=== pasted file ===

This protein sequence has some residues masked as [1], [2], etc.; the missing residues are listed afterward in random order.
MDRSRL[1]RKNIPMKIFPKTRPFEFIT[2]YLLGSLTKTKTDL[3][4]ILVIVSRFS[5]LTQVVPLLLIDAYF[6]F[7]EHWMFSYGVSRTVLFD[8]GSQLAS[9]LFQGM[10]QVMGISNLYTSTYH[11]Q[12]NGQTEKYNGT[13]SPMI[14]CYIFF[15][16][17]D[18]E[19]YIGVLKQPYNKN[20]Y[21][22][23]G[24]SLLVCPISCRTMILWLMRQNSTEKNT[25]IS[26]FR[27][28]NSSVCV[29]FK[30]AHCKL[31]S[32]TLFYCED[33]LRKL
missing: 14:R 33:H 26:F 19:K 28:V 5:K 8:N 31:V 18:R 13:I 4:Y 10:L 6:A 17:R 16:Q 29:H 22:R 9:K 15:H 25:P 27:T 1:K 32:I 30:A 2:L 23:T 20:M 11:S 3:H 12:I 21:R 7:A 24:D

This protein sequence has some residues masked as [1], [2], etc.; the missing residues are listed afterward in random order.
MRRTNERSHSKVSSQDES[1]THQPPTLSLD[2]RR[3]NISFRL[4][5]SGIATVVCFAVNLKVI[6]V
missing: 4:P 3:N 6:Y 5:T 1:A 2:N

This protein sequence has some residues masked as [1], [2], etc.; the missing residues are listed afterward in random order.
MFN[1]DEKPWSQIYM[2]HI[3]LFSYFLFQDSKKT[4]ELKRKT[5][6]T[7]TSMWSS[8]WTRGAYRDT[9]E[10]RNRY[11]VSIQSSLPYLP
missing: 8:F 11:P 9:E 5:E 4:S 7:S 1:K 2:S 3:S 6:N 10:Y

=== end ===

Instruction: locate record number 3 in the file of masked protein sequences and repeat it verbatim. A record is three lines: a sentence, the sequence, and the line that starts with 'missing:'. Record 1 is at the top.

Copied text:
This protein sequence has some residues masked as [1], [2], etc.; the missing residues are listed afterward in random order.
MFN[1]DEKPWSQIYM[2]HI[3]LFSYFLFQDSKKT[4]ELKRKT[5][6]T[7]TSMWSS[8]WTRGAYRDT[9]E[10]RNRY[11]VSIQSSLPYLP
missing: 8:F 11:P 9:E 5:E 4:S 7:S 1:K 2:S 3:S 6:N 10:Y